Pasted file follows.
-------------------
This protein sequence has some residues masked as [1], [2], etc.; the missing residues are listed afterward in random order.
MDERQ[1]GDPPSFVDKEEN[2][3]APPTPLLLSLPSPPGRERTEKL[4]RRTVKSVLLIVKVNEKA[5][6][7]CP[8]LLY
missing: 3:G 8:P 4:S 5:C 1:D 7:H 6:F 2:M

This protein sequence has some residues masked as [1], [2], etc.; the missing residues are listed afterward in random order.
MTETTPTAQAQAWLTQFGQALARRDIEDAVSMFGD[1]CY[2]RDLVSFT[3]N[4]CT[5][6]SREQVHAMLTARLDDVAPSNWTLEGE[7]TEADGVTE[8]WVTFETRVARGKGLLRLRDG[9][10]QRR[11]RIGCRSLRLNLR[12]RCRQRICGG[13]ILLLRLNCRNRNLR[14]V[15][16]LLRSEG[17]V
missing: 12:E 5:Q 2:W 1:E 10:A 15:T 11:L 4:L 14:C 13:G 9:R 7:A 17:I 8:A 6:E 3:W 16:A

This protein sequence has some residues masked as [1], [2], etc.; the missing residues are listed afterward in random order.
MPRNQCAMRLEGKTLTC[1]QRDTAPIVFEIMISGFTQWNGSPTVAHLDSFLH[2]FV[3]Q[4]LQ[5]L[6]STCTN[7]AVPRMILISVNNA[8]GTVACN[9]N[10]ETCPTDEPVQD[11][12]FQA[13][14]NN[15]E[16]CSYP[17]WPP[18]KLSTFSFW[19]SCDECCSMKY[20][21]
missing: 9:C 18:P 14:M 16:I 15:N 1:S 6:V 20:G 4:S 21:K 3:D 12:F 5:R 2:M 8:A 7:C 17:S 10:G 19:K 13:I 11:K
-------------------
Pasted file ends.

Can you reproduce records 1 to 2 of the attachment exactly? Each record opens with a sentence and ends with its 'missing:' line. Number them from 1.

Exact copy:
This protein sequence has some residues masked as [1], [2], etc.; the missing residues are listed afterward in random order.
MDERQ[1]GDPPSFVDKEEN[2][3]APPTPLLLSLPSPPGRERTEKL[4]RRTVKSVLLIVKVNEKA[5][6][7]CP[8]LLY
missing: 3:G 8:P 4:S 5:C 1:D 7:H 6:F 2:M

This protein sequence has some residues masked as [1], [2], etc.; the missing residues are listed afterward in random order.
MTETTPTAQAQAWLTQFGQALARRDIEDAVSMFGD[1]CY[2]RDLVSFT[3]N[4]CT[5][6]SREQVHAMLTARLDDVAPSNWTLEGE[7]TEADGVTE[8]WVTFETRVARGKGLLRLRDG[9][10]QRR[11]RIGCRSLRLNLR[12]RCRQRICGG[13]ILLLRLNCRNRNLR[14]V[15][16]LLRSEG[17]V
missing: 12:E 5:Q 2:W 1:E 10:A 15:T 11:L 4:L 14:C 13:G 9:R 7:A 17:I 8:A 6:E 3:W 16:A